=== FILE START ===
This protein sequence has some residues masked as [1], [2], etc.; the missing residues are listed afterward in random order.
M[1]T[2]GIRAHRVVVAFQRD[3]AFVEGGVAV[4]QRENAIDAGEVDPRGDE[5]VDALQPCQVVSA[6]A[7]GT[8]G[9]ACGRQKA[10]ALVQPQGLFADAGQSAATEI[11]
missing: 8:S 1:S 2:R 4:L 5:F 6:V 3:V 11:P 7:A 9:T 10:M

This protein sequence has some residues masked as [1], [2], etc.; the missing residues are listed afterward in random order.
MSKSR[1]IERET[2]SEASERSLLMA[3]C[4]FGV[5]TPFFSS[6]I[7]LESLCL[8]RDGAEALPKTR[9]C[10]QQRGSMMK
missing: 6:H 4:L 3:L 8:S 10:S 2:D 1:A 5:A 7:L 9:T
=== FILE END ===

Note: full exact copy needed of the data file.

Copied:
This protein sequence has some residues masked as [1], [2], etc.; the missing residues are listed afterward in random order.
M[1]T[2]GIRAHRVVVAFQRD[3]AFVEGGVAV[4]QRENAIDAGEVDPRGDE[5]VDALQPCQVVSA[6]A[7]GT[8]G[9]ACGRQKA[10]ALVQPQGLFADAGQSAATEI[11]
missing: 8:S 1:S 2:R 4:L 5:F 6:V 3:V 11:P 7:A 9:T 10:M

This protein sequence has some residues masked as [1], [2], etc.; the missing residues are listed afterward in random order.
MSKSR[1]IERET[2]SEASERSLLMA[3]C[4]FGV[5]TPFFSS[6]I[7]LESLCL[8]RDGAEALPKTR[9]C[10]QQRGSMMK
missing: 6:H 4:L 3:L 8:S 10:S 2:D 1:A 5:A 7:L 9:T